• The Blaine Farmer’s Market operated during the fall for the first time, using the old Wolten and Montfort grocery space at 648 Peace Portal Drive.

• Washington State Supreme Court ruled on October 15 that Initiative 976, which would have reduced car-tab taxes to a maximum $30, was unconstitutional due to too many subjects and misleading titles.

• Whatcom County Council increased the Birch Bay berm’s project budget on October 13 by $841,786, totaling the overall budget to $15,291,786. The additional money was given to help crews power through any unforeseen construction issues or delays, including those caused by the pandemic. 

• Washington scientists finished the first full season of European green crab trapping in mid-October after trapping 253 of the invasive crab in Drayton Harbor.

• Whatcom County executive Satpal Sidhu released a proposed $451.6 million budget for 2021-2022 with a roughly 17 percent decrease in total expenditures from the county’s amended 2020 budget.

The Northern Light broke news that the Washington State Department of Agriculture authorities had successfully tracked and located the first Asian giant hornet nest in the U.S. on October 22. 

• The Washington State Department of Agriculture eradicated the first Asian giant hornet nest in the U.S. on October 24.

• On October 27, one week before Election Day, the Whatcom County Auditor’s Office had received 82,765 ballots – more than half of all ballots from 157,715 registered voters in the county and more than double the number of ballots that had been returned at the same point in the 2016 presidential election.

• Blaine and Birch Bay celebrated Halloween socially distant this year with virtual costume contests and drive-through trick-or-treating.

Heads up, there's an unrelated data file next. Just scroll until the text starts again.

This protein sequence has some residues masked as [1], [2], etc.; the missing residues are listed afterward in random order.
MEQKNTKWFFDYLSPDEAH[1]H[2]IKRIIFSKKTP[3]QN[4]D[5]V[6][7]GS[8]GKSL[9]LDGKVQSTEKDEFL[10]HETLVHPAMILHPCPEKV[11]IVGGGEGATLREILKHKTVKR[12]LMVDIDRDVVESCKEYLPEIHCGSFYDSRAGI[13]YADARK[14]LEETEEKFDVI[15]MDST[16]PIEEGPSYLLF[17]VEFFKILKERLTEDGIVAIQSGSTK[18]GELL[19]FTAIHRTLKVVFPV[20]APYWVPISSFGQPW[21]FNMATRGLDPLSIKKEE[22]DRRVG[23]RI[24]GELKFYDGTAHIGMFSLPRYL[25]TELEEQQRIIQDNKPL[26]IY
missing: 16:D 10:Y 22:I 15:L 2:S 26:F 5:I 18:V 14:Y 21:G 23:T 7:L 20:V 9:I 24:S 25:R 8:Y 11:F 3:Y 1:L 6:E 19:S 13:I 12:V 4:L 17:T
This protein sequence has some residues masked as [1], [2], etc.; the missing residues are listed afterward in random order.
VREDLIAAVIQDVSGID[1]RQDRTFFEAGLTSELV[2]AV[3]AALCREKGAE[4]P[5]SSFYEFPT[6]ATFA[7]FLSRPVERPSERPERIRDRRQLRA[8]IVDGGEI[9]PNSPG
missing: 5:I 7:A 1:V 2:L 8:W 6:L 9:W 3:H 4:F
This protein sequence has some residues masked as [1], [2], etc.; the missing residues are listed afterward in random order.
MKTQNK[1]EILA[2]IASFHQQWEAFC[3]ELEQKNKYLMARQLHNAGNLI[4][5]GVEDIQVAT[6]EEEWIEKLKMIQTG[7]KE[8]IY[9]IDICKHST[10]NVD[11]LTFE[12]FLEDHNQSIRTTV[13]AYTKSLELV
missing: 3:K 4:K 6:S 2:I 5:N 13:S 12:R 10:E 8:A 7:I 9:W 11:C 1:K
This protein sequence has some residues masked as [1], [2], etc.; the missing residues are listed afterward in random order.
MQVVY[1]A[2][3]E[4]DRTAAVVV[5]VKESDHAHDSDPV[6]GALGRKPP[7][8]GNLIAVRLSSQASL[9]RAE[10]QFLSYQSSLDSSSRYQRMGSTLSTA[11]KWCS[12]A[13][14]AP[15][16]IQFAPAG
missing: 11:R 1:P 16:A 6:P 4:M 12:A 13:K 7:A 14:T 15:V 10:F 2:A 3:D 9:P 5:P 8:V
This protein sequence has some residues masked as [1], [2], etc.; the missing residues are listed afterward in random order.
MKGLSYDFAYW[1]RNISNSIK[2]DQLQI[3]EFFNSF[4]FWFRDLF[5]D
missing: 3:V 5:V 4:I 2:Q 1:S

• Blaine city councilmember Alicia Rule beat Republican incumbent Luanne Van Werven for the 42nd Legislative District Position 1 seat. Democratic incumbent Sharon Shewmake maintained her 42nd Legislative District Position 2 seat against Republican Jennifer Sefzik. This marked the first time since 1998 when Democrats occupied both 42nd district House seats.

• Amidst a growing rate of Covid-19 infections, the Whatcom County Health Department recommended people only celebrate the holidays with members of their own household.

• The Blaine school district saw a decrease of 75 full-time students enrolled since October 2019. This school year started with 2,076 full-time students in September and then dropped 12 students in October.

• Over 500 Asian giant hornets were found in the east Blaine nest eradicated on October 24, Washington State Department of Agriculture officials reported after dissecting the nest that was found in a tree. Despite the number of hornets, entomologists believed few, if any, queens made it out of the nest to form a new colony.

• A small group of veterans celebrated Veterans Day at Veteran’s Memorial Park in Blaine on November 11.

• Birch Bay residents opened their second M.D. Spa and Wellness Center, located inside the Sandcastle Resort on Birch Bay Drive. The spa offers similar amenities to its Bellingham location including Botox, massages, facials and a Jacuzzi spa. 

• The Council on American Islamic Relations Washington and the Northwest Immigrant Rights Project alleged on November 17 that local CBP leadership attempted to cover up their actions after detaining U.S. citizens and residents of Iranian backgrounds in a January 3-4 crackdown that involved more people detained than previously known.